The 1914-1916 Endurance voyage made Sir Ernest Henry Shackleton one of the most famous and beloved explorers in history. But it was the Nimrod Expedition a few years earlier that would inspire one of the most sought after replica whisky’s ever created. Collectors, spirit aficionados, history buffs and modern-day explorers are all keen to take a sip of this storied Scotch.
In 1907, Ernest Henry Shackleton and three other men set out to reach the South Pole — farther south on the Antarctic continent than anyone had ever gone. They made it within 100 miles, only to be defeated by equipment failure, extreme weather and lack of supplies. But before returning home to Great Britain, Shackleton left something behind: several cases of Scotch whisky, presumably for celebratory drinking after a successful expedition was completed.
The whisky was never consumed.
A century later, three crates were found by a team from the New Zealand Heritage Trust whom were restoring the hut used by Shackleton and his crew at Cape Royds on the Antarctic Peninsula. The “Rare old Highland malt whisky, blended and bottled by Chas. Mackinlay & Co” was frozen in permafrost beneath the floorboards. In early 2010, one crate was unearthed from the ice by the Antarctic Heritage Trust and flown to Canterbury Museum in New Zealand for scientific study, as is required for any artifact removed from the polar continent under the guidelines of the Antarctic Treaty.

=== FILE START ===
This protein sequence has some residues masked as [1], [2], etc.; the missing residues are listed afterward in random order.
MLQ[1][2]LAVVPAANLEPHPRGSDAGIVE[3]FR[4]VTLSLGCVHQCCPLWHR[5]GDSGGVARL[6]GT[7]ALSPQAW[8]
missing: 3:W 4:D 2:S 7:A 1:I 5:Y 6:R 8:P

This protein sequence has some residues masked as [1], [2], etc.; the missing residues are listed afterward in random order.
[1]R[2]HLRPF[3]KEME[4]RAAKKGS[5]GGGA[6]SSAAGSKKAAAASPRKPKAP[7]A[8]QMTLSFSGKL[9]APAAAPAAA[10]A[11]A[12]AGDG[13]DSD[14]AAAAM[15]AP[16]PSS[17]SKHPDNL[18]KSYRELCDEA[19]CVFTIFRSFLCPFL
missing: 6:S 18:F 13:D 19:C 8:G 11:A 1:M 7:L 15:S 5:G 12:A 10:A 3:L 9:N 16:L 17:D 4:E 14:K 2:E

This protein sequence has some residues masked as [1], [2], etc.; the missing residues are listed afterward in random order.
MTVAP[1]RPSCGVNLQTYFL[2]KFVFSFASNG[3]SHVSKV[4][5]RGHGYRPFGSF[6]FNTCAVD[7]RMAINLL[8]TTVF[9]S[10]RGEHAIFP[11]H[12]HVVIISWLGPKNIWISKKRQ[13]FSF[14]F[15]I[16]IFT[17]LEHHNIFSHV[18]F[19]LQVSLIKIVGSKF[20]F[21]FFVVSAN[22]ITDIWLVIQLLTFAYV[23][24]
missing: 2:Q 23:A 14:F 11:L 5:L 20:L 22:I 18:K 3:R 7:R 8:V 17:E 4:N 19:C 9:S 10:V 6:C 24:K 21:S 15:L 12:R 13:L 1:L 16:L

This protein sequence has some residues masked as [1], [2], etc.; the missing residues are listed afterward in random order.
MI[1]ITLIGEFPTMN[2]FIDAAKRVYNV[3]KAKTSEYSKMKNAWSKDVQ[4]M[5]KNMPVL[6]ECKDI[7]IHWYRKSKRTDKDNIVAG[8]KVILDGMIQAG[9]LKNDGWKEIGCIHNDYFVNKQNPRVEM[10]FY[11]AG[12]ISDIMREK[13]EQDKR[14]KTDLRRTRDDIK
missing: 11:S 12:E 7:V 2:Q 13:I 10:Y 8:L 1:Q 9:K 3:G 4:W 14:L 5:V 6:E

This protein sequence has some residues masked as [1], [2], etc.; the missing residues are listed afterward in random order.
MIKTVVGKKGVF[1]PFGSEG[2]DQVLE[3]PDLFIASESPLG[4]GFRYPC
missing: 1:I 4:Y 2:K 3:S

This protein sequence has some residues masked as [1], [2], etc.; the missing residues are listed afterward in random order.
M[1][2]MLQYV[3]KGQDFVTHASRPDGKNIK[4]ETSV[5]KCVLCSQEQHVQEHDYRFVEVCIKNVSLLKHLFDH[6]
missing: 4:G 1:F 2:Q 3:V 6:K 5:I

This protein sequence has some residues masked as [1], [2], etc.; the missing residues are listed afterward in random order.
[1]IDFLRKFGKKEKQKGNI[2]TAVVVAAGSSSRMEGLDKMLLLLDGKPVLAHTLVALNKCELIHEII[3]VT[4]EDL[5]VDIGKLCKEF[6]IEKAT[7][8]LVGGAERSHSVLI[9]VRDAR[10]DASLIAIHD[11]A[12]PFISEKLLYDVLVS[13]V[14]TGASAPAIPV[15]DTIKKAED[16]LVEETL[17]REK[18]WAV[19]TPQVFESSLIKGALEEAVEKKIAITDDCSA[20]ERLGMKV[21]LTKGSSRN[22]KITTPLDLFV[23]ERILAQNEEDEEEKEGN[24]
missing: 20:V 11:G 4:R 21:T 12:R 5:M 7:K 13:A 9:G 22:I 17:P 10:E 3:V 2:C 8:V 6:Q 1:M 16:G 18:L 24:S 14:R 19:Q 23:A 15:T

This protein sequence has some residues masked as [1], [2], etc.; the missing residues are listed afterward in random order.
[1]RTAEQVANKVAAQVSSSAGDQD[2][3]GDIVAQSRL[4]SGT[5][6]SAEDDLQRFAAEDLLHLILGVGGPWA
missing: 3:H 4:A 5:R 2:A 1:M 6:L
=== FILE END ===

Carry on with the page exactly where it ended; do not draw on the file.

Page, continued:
As you would expect, master distillers from around the world were more than eager to taste and reproduce the centennial juice. The bottles were left in tact and the Highland blend was replicated in the land where it was first produced: Scotland. The packaging was also replicated to resemble what was taken to the great white continent all those years ago.
I was given a dram* of Shackleton’s Whisky last month while crossing the Drake Passage during the 100 year anniversary of the start of the Endurance expedition. I am not a spirit expert, but I’ve taken my turn studying wine and can certainly appreciate how an aged story and blend can satisfy in the finest way — and in that spirit, it was one of the finest drams of my life.
To read the full story, more about how the replication fared in the opinion of whisky experts, and to find out where to buy Shackleton’s Whisky, please visit The Shackleton Whisky official site.
Look for many more stories from the southern polar region — Antarctica, South Georgia and the Falkland Islands — soon to come on this site.
*A dram is a unit of measure often used to describe the quantity of an alcoholic beverage that the pourer chooses to give.